Paper Weights and Refinements - What do they mean?


"Decoding Paper Weight and Finishing Terminology for High-Quality Print Materials"

If one day you have been forced to make choices regarding paper weight and refinement without really knowing what that was all about, you are not alone. We get our fair share of phone calls and chat questions regarding these matters, so it is time for a blog post to elucidate this matter.

For any product on our website, the configurator will offer you the possibility to pick between a variety of paper weights, like this:

As you may have guessed, paper weight is expressed by its grammage, and the higher the grammage, the thicker and sturdier the paper will be. By convention, grammage is the weight per square meter of a sheet of paper, and its notation is gsm, g/m2, or simply g. For instance, a sheet of one square meter of 300g paper will weigh 300 grams. Depending on the feel that you want your product to have, and the image that you want it to reflect, some papers will be more appropriate.

For instance, we offer business cards in three paper weights: 230g, 260g, and 300g. Printing business cards on 105g or 130g paper for instance would make absolutely no sense as they would lose solidity, and would get crumbled when manipulated and stored. When choosing between 230g, 260g, and 300g for your cards, it is up to you to decide whether you care more about saving some money (in which case you’d go for 230g), about having a very premium feel (in which case you’d go for 300g), or having something that is in between (260g). Quite similarly, it would not make sense to print posters on heavy 300g paper, as that would be very difficult to hang.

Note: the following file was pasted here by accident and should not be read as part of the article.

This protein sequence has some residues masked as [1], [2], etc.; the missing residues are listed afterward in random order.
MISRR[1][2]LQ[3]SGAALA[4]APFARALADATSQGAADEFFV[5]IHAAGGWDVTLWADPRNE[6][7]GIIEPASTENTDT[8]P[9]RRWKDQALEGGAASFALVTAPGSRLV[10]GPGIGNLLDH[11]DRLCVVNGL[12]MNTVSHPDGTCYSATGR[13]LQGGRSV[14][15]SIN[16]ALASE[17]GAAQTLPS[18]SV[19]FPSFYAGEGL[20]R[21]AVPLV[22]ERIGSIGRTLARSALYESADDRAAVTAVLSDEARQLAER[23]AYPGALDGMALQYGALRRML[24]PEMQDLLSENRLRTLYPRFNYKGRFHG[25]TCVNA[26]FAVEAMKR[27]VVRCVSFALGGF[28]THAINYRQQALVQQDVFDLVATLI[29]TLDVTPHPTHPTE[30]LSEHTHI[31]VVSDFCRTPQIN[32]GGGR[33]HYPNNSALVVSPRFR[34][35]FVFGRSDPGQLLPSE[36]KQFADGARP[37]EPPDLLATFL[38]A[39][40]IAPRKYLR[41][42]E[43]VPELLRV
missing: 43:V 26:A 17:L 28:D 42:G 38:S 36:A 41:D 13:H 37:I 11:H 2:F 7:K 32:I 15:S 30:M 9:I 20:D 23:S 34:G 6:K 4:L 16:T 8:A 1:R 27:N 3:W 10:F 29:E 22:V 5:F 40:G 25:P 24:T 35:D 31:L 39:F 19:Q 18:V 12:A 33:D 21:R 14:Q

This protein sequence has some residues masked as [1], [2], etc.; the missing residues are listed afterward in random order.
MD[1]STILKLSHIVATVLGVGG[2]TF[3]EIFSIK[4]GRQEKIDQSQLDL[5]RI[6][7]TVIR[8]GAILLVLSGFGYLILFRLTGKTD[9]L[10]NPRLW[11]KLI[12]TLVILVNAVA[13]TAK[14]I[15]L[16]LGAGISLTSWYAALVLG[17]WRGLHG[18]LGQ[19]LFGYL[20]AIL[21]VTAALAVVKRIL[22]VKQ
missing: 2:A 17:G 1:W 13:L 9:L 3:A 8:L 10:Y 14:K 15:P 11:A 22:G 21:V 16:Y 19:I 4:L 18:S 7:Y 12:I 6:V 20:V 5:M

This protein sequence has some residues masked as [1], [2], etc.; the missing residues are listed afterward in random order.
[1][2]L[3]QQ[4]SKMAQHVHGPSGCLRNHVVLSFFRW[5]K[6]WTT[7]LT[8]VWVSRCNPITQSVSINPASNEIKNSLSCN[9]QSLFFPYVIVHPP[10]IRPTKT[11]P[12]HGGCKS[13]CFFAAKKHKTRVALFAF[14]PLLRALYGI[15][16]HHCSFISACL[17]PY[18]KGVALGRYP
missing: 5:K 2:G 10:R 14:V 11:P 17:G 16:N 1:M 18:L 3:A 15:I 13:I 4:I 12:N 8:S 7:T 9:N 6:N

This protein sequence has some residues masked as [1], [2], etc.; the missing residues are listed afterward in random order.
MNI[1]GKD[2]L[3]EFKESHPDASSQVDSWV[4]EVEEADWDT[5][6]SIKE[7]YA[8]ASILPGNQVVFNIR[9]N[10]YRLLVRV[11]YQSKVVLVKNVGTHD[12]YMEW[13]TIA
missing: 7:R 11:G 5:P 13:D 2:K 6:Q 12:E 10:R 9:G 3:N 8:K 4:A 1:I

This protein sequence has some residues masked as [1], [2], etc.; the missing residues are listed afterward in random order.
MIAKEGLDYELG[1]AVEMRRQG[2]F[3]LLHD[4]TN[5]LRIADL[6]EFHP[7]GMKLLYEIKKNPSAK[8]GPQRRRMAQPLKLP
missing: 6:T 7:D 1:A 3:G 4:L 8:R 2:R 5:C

To visualize the difference between the paper weights we offer and their effect on sturdiness, check out our informative videos on Vimeo.

In addition to paper weight, you will be required to make a decision as to whether you want your artwork to be printed on paper that is glossy or matte. Glossy paper tends to reflect light a little more, and makes colors appear more lively and vibrant, while matte paper does not reflect light. The visual difference between glossy and matte papers is not the most crucial visual determinant of your prints though, so it will really come down to the type of refinement that you select.

The refinements that we offer consist of matte lamination, glossy lamination, and UV coating. In a nutshell, laminating your product coats it with a thin plastic film to give a more premium look and feel, and protect it against water, scuffs, and worn edges. Matte lamination will avoid light from being reflected while glossy lamination will reflect light more than no lamination. To imagine this a bit better, know that glossy lamination makes paper look a bit like photo paper. In the case of UV Coating, your products will be treated with chemicals and UV light to create an even more shiny look than glossy lamination.